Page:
The omicron variant is now in at least 10 U.S. states, and White House chief medical adviser Anthony Fauci said there is “absolutely” community spread. Gilead Sciences Inc. recalled two lots of its Covid-19 drug remdesivir in the U.S. after a complaint about glass particles in the vials. Picture: BLOOMBERG
The omicron variant is now in at least 10 U.S. states, and White House chief medical adviser Anthony Fauci said there is “absolutely” community spread. Gilead Sciences Inc. recalled two lots of its Covid-19 drug remdesivir in the U.S. after a complaint about glass particles in the vials. Picture: BLOOMBERG

The omicron variant is now in at least 10 US states, and White House chief medical adviser Anthony Fauci said there is “absolutely” community spread. Gilead Sciences Inc. recalled two lots of its Covid-19 drug remdesivir in the US after a complaint about glass particles in the vials.

The states of New Jersey, Pennsylvania, Missouri, Maryland and Nebraska reported omicron infections on Friday, and cases are guaranteed to keep on rising in the coming days, according to Fauci. Covid-19 infections in the US have reached the highest level in two months.

China reported 75 new infections of Covid-19 Friday, as an outbreak in a border town expanded. Inner Mongolia, where the flare-up is concentrated, added 61 cases, and a further three people without symptoms also tested positive, the National Health Commission said, without specifying if any infections were due to omicron. Singapore said vaccinated travellers have to test daily for a week.

Key Developments:

  • Virus Tracker: Cases top 264.8-million; deaths pass 5.2-million
  • We Have to Live With Covid-19. Here’s How We Get Our Lives Back
  • Q&A: Covid-19’s Evolution Won’t Stop With Omicron: David Fickling
  • What we know about omicron: QuickTake
  • Omicron up close: SA’s experts tell their stories
  • Get a booster now and don’t wait for omicron shot, experts say

Omicron detected in at least ten US states

Omicron spread to at least 10 US states after New Jersey, Pennsylvania, Missouri, Maryland and Nebraska reported infections on Friday.

New Jersey identified an infection in a traveller to the state, an adult female from Georgia who is fully vaccinated and had recently travelled to SA, according to Governor Phil Murphy. Pennsylvania reported one case, a man in his 30s from Philadelphia, city health officials announced. Missouri reported one infection, a St Louis resident who recently travelled domestically.

Maryland had three cases, all from the Baltimore area, according to Governor Larry Hogan. Two were in the same household, including a vaccinated person who had travelled to SA and an unvaccinated close contact. A third case involved a vaccinated person with no recent travel.  

The first case in Nebraska came from an individual who is suspected to have been exposed on a flight from Nigeria on Nov. 23, health officials said. Five more cases were likely exposed through household contact.

The new variant has also been found in New York, California, Colorado, Hawaii and Minnesota, which said that a resident who had travelled to an anime convention at Manhattan’s Javits Center tested positive.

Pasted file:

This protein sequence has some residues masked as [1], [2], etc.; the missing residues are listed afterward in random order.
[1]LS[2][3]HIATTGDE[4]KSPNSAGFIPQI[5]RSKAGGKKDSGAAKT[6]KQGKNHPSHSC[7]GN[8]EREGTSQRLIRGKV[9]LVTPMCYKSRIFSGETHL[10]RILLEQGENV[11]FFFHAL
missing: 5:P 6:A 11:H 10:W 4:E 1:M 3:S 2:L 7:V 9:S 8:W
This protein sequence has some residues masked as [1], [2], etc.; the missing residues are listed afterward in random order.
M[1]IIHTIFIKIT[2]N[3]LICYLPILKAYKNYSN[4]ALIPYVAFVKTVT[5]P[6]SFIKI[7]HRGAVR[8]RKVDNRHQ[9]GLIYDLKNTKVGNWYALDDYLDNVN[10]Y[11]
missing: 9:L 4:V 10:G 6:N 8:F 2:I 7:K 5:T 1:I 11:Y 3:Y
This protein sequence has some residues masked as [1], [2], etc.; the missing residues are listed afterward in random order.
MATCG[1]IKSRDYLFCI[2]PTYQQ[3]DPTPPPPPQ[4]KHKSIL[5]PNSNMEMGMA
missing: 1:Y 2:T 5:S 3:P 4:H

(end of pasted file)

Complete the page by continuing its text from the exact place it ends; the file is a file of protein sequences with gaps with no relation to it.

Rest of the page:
England’s Omicron cases triple

England has identified 75 more infections caused by the omicron variant, tripling the total caseload to 104, the UK Health Security Agency reported. Cases have been reported across the country. 

Ireland moves to prevent ‘serious crisis’

Ireland tightened restrictions, as it seeks to head off a possible renewed surge driven by the omicron variant. The government will close nightclubs from Dec. 7 to Jan. 9. Bars and restaurants will be restricted to table service while a maximum of four households can mix in private homes.  

“The potential for a very serious crisis is obvious” if omicron takes hold, Irish prime minister Micheal Martin said in a national address.

South Korea reports three more Omicron cases

South Korea reported three additional infections of the omicron strain on Saturday, bringing total cases of new variant to nine, according to health authorities. The country also set new daily records for virus cases, Covid-19 deaths and the number of critical Covid-19 patients on Saturday. The country is awaiting test results to see whether there is community transmission.

Australian state doubles quarantine on Omicron

International travellers into Australia’s South Australia state will have to quarantine for 14 days on arrival, up from the current 7 days, due to concerns over the omicron variant, Premier Steven Marshall told reporters Saturday. Travelers arriving from Australia’s south-eastern states will need to test on arrival and isolate until a negative result is received, he said.

South Australian authorities are “extraordinarily concerned” about the omicron outbreak in Sydney and a case in the Australian Capital Territory, but will keep its border open at this stage, Marshall said. “We don’t know enough about the omicron variant at this stage,” he said after a meeting with officials to discuss closing the border.

Gilead recalls 55,000 vials of Covid-19 drug 

Gilead Sciences Inc. said it was recalling two lots of its Covid-19 drug remdesivir in the US after receiving a complaint about glass particles in the vials that was confirmed by a company investigation.